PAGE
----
Monday 08 March 2010

Bible Book:

"And he said, 'Truly I tell you, no prophet is accepted in the prophet's hometown.'" (v.24)

Luke 4:24-30 Monday 8 March 2010


Jesus has just begun his ministry by teaching in the synagogues(Jewish places of worship) of Galilee and earning a goodreputation, and now he has done the same in his hometown ofNazareth, claiming that the time the prophets promised when wrongwould be righted had now arrived. Today's verses show that heexpects and receives a less enthusiastic response than has happenedin the other towns. His words in verse 24, "No prophet is acceptedin the prophet's hometown" were all but proverbial then as theyremain today.

Jesus uses two examples from the Old Testament which, in his view,show that foreigners were more open to the message of Israel'sprophets than the people of Israel themselves. The story of Elijahbeing miraculously fed by God during a famine in the home of awidow in Sidon is in 1Kings 17:8-16. The story of Elisha curing the Syrian militarycommander Naaman is in 2Kings 5:1-14. Whilst Jesus did indeed seem to choose Capernaumby Lake Galilee as the main centre for his ministry, rather thanNazareth, he only rarely went beyond the borders of Israel. Verysoon after his resurrection however, and after receiving the giftof the Holy Spirit (Acts 2) the Church recognised the universalscope of the good news.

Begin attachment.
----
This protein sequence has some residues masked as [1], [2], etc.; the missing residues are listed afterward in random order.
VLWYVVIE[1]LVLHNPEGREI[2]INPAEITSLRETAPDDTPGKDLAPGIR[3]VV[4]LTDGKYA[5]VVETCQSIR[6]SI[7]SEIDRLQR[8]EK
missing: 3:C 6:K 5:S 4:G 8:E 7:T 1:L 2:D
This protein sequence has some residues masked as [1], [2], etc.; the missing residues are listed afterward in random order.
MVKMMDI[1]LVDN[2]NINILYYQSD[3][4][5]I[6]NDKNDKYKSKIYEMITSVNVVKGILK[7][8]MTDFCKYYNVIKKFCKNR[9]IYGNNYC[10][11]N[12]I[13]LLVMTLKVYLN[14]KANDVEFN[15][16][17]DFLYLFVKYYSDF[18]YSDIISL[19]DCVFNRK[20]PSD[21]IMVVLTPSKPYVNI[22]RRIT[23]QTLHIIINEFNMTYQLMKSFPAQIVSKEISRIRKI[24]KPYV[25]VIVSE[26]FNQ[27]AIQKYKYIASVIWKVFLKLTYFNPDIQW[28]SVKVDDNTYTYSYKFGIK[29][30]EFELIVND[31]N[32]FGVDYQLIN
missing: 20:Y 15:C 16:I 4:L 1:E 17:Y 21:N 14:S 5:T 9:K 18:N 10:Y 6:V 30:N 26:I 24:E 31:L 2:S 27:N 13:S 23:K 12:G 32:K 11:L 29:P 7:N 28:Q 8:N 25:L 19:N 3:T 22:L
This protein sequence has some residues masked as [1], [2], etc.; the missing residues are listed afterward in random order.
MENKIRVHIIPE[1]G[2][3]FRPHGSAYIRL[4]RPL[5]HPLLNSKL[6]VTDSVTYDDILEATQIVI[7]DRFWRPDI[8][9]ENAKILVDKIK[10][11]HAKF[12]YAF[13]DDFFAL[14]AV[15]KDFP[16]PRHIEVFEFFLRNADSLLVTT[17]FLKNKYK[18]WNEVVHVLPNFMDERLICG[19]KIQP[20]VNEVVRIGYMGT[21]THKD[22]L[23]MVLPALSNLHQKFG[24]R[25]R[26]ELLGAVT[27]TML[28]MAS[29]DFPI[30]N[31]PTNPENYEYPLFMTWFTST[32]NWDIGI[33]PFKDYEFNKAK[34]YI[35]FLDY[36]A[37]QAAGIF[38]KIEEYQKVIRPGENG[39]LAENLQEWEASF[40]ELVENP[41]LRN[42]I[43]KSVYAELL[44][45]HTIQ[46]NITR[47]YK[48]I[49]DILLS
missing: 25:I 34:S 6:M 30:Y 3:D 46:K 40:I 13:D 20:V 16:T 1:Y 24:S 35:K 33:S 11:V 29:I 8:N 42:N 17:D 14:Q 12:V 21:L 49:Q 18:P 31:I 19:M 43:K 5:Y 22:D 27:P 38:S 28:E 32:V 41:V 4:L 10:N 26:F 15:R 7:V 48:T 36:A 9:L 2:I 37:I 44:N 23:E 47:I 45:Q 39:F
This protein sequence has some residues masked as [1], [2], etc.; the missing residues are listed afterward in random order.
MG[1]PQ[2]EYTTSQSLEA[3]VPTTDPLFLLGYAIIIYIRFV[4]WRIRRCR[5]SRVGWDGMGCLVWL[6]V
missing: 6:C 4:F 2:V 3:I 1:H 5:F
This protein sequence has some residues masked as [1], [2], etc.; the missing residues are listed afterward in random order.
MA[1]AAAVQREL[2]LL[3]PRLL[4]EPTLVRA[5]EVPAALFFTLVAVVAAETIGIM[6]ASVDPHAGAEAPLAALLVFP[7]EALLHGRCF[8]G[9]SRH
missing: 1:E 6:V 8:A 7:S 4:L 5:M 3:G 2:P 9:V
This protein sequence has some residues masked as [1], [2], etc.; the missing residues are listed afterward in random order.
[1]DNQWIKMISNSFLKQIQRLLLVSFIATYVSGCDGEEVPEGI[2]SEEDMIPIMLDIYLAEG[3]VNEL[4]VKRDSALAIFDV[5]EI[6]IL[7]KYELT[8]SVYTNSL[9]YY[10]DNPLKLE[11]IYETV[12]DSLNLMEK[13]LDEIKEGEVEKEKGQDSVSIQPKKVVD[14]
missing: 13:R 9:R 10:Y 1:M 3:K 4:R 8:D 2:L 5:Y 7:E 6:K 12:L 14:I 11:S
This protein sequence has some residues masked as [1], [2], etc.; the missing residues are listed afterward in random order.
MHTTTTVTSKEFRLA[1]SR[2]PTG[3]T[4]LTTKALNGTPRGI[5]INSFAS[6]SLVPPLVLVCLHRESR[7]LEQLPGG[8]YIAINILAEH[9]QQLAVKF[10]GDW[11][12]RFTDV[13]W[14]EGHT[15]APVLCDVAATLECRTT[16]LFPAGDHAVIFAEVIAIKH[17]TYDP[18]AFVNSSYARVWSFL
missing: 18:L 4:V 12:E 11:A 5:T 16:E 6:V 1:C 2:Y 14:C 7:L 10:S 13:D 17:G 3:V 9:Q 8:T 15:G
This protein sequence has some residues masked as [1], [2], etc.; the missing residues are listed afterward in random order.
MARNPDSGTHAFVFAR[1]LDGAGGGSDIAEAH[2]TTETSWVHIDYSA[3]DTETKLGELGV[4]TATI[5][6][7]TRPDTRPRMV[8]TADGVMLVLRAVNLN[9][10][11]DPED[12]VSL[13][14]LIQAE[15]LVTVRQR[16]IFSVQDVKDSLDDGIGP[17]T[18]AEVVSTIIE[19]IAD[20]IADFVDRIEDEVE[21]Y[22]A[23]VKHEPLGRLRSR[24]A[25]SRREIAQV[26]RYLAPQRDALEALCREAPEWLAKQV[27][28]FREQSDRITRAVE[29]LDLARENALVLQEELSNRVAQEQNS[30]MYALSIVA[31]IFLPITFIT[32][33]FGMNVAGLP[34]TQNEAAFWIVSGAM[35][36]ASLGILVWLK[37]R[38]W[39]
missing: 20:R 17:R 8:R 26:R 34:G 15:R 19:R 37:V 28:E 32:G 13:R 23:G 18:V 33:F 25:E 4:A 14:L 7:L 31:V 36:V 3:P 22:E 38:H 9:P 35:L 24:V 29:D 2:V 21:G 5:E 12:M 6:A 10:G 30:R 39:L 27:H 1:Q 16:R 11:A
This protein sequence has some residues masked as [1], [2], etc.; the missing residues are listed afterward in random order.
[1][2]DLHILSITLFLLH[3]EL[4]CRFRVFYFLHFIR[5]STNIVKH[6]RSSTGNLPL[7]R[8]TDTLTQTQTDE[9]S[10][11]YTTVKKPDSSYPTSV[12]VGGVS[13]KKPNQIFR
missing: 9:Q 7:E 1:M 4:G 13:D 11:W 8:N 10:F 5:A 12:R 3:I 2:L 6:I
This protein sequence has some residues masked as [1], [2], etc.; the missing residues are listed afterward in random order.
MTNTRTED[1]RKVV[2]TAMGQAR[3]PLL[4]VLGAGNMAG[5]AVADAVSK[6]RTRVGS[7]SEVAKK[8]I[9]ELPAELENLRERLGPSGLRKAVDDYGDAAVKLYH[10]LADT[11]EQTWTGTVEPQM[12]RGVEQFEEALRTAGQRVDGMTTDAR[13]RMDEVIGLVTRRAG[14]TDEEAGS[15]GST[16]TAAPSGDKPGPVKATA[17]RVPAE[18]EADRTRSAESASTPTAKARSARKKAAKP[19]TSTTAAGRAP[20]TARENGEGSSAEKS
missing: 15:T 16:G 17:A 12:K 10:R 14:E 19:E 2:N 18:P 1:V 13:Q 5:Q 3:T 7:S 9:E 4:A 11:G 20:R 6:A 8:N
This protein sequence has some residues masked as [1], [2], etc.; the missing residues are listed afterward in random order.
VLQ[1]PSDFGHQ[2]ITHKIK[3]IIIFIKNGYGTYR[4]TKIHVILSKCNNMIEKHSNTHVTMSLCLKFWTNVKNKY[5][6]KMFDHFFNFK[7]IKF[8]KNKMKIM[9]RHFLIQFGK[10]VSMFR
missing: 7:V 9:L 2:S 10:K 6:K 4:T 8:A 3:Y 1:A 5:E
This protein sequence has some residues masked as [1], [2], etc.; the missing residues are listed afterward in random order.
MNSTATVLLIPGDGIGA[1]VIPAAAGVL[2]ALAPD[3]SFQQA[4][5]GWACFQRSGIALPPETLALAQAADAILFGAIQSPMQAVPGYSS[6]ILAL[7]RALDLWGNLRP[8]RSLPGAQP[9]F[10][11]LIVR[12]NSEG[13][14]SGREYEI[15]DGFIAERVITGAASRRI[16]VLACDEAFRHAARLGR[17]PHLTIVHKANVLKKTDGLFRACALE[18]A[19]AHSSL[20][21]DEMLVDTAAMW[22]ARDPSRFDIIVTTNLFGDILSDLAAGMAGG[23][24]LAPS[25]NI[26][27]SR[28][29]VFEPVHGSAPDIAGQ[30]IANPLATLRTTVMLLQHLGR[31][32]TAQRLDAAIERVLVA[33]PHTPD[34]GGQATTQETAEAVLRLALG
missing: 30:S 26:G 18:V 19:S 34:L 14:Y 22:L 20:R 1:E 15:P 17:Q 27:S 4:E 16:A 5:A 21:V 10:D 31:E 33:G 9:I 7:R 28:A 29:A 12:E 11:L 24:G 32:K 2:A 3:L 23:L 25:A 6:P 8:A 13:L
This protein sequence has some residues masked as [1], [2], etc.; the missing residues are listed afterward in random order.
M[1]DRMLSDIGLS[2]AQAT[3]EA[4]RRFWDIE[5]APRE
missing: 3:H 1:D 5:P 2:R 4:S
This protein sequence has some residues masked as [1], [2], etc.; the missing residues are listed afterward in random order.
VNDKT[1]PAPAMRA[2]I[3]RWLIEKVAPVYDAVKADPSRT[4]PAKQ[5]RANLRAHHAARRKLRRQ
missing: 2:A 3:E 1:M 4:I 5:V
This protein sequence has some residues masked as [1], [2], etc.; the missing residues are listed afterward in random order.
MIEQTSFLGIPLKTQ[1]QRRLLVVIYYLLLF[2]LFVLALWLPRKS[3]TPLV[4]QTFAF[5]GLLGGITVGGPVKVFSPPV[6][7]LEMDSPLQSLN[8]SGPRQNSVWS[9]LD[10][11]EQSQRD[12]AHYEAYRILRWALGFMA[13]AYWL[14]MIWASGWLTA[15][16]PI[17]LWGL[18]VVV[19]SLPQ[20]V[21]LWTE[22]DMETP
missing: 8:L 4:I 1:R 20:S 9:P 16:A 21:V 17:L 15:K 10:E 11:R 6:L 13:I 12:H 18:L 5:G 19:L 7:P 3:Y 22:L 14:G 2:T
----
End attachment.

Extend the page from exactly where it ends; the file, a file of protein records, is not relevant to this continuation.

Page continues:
According to verse 28, the response of everybody was one of rage.They seemed to regard Jesus as an upstart making claims which hewas unwilling to substantiate to order by performingmiracles. Mark 6:3-6 similarly tells of how peoplein Nazareth reacted to Jesus, and can illuminate this passage; theemphasis there is on his family background. In Luke's account theyforce him out of town and appear to intend to do him harm -possibly by stoning him or throwing him over a cliff-edge. But hewalks through the crowd and turns his back on them. This may referto a miraculous escape or simply to the power of his personalityrestraining them from harming him.

But the shadow of rejection hangs over Jesus' ministry from thevery outset.

To Ponder

Have you, or anyone you know, found it harder tomake an impact on family and neighbours than on strangers? In whatrespects?

You have probably heard the saying 'Charitybegins at home'. In the light of this passage, to what extent doyou think that should be true for followers of Jesus?

Bearing in mind the experience of Jesus here, doyou think his followers today should generally expect to be lovedor hated? Why?

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